These are just a few of the many, many reasons security experts recommend you store your cryptocurrency balance on hardware wallets disconnected from the internet. It’s also why many analysts forecast the move to decentralized and OTC exchanges.


Creating a Global Huobi Footprint

Huobi’s survival playbook appears to be following in the footsteps of digital piracy, moving from centralized servers, a la Napster, to decentralization, a la Gnutella. This is why Huobi aggressively expanded into other Southeast Asian markets. It also recently opened an office in Russia.

Huobi Group is also eyeing expansion into the Middle East, along with Brazil, Vietnam, and the UK and European markets.

Its plans to secure these expansion projections is to forge local partnerships. It has a great track record with investment firms, securing angel and VC capital investments from Dai Zhikang, Zhen Fund, and Sequoia Capital prior to acquiring Quick Wallet in 2014.

It partnered with SBI Group for its Japanese expansion and San Francisco-based trading platform HBUS for its U.S. expansion. It’s also part of several Chinese fintech groups working to implement blockchain and cryptocurrency solutions on the mainland.

In August 2018, Huobi acquired blockchain-based electronics manufacturer Pantronics Holding in a reverse takeover to get listed on the Hong Kong Stock Exchange.


Huobi Summary

Huobi is a cryptocurrency exchange making moves that mimic (and often precede) Binance as it aims to become the top cryptocurrency exchange. This includes issuing the HT cryptocurrency, decentralizing its exchange ledger, and expanding to new global markets. Its success hinges on several key ingredients.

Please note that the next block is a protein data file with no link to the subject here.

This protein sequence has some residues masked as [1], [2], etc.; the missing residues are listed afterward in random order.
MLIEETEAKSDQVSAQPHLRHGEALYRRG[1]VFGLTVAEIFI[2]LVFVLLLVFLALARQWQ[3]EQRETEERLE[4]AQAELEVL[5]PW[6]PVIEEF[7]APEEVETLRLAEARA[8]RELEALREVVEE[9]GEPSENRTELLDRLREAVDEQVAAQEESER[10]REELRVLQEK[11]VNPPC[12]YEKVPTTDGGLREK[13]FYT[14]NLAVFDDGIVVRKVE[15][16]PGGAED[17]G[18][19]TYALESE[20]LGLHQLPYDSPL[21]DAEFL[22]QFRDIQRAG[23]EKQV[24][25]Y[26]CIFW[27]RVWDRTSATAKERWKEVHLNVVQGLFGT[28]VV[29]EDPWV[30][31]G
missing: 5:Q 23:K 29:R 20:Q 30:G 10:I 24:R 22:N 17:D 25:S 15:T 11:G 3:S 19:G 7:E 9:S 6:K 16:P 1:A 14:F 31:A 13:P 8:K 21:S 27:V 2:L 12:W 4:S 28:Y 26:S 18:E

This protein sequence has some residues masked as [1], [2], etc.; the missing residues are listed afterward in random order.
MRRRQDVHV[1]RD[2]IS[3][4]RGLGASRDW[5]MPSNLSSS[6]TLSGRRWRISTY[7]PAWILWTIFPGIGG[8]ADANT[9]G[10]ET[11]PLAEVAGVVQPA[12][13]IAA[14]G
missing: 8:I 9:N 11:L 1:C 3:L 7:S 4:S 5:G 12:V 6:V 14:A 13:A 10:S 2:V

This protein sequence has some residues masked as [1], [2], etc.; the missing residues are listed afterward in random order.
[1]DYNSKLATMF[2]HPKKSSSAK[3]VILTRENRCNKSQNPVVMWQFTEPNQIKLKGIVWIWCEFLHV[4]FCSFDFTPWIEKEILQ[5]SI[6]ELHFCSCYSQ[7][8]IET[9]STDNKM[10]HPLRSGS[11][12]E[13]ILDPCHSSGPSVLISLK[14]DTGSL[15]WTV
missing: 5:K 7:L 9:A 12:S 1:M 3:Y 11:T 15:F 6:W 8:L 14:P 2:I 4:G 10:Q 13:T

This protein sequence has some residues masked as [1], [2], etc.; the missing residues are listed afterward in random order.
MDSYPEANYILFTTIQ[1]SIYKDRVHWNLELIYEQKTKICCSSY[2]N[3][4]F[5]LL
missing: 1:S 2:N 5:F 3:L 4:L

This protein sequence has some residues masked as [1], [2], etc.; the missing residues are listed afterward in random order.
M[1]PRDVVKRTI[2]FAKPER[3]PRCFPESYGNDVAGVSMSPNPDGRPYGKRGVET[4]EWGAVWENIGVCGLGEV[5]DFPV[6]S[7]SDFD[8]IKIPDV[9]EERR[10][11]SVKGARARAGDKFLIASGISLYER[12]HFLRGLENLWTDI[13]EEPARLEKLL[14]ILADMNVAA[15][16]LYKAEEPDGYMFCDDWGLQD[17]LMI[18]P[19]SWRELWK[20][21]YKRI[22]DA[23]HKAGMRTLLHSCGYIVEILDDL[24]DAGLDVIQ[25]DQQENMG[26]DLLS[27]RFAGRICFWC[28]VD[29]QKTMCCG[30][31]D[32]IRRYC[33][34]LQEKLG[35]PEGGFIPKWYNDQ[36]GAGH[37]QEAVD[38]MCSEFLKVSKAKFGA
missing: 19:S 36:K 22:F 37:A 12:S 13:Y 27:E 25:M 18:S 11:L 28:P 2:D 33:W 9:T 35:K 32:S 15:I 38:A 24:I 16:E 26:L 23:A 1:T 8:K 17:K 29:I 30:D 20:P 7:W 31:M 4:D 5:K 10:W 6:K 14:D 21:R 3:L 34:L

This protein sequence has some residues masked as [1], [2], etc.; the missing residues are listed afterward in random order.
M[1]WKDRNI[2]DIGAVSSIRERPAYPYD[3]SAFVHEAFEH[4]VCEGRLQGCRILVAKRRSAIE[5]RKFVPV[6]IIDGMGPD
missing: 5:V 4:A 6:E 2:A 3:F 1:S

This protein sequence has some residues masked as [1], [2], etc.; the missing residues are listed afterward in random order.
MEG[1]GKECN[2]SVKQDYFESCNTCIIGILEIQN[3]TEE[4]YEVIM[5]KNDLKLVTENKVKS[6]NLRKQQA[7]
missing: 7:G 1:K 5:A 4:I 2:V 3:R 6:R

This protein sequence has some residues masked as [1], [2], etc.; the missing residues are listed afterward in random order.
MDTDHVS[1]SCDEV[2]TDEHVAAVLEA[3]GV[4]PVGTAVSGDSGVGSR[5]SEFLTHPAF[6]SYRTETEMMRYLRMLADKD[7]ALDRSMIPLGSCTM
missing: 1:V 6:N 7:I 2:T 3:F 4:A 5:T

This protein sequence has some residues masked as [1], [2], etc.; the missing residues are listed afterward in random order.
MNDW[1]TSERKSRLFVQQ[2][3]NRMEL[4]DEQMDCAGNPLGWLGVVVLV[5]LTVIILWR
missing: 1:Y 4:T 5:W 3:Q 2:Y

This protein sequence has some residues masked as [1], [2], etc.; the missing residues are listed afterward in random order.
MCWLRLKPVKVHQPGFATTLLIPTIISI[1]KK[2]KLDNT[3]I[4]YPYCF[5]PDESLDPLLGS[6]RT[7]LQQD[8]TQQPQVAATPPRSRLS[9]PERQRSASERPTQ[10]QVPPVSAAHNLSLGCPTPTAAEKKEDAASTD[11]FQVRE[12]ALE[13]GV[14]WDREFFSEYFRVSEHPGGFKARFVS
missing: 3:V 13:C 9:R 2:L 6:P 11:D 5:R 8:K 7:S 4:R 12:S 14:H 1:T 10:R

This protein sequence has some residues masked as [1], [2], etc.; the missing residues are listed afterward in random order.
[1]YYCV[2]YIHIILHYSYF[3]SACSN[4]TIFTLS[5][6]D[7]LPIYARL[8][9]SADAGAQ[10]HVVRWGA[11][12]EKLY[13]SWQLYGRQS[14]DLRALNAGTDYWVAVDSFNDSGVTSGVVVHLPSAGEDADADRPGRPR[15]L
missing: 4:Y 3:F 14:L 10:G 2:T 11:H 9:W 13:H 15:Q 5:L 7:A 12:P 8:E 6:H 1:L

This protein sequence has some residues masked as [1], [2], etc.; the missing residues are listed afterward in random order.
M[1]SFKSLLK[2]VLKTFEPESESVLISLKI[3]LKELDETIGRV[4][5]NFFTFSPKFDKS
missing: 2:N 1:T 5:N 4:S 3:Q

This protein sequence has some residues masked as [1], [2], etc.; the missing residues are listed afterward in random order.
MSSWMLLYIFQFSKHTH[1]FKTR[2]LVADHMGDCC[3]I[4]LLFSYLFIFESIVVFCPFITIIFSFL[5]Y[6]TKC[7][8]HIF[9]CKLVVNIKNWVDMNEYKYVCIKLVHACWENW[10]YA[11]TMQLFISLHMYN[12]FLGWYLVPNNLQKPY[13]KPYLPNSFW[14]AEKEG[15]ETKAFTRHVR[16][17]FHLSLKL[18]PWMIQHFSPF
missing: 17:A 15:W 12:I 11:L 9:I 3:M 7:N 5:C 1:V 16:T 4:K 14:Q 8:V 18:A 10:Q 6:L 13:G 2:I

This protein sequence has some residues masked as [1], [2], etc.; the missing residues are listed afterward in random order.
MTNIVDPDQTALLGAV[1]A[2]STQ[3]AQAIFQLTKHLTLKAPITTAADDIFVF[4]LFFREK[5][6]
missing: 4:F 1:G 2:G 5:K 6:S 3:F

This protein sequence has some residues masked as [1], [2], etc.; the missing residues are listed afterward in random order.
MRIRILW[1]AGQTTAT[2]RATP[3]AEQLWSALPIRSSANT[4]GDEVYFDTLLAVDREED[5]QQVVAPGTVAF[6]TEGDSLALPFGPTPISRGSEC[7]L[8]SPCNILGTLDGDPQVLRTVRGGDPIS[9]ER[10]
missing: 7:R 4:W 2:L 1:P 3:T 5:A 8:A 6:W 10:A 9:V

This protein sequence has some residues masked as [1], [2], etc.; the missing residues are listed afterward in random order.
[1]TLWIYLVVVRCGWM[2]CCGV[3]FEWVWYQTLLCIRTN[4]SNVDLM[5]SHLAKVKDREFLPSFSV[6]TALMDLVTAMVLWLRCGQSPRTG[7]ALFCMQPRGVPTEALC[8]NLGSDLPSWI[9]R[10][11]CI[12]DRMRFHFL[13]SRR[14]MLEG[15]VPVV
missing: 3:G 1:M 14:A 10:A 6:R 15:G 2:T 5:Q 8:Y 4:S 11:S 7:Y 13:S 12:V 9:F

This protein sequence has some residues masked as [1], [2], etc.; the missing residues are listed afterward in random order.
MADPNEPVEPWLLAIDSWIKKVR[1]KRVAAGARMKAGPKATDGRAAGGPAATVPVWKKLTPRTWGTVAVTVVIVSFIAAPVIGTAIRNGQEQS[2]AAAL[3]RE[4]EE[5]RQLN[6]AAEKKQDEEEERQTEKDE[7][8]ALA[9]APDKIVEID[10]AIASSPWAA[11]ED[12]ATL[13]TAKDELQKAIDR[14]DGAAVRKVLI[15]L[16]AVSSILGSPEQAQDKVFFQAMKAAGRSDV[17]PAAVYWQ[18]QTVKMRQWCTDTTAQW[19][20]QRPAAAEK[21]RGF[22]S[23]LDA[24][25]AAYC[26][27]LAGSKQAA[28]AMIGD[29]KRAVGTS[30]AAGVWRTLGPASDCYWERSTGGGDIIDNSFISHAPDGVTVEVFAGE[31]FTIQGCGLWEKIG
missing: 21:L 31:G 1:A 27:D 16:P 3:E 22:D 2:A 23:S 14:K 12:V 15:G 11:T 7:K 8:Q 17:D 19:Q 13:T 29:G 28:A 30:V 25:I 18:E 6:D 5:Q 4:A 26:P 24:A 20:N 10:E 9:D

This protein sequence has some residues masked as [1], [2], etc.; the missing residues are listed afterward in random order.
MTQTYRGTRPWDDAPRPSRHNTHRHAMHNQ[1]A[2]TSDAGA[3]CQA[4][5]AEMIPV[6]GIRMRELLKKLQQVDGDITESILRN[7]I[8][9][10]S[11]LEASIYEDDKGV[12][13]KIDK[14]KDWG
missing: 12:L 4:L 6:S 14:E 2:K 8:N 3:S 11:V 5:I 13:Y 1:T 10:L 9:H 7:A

• Although created in China, Huobi moved its headquarters to Singapore after China banned ICOs and crypto exchanges. It continues working with the Chinese government to advocate for blockchain and cryptocurrency.
  • Huobi forges strategic partnerships in each country it expands into and is currently moving into Japan, South Korea, Europe, Russia, and the Americas.
  • Huobi Token provides discounts of up to 50 percent on transaction fees in exchange for a membership fee. HT will periodically be bought back by Huobi and burned.

With these pieces in place, Huobi continues its success as one of the top cryptocurrency exchanges by trading volume. It’s prepared for anything hackers or the government can throw at it, and over one million users can’t all be wrong.

Huobi is a great place to exchange crypto, but as with all hot wallets and exchanges, store your assets at your own risk.

The author is not currently invested in any crypto token, coin, or asset mentioned in this article.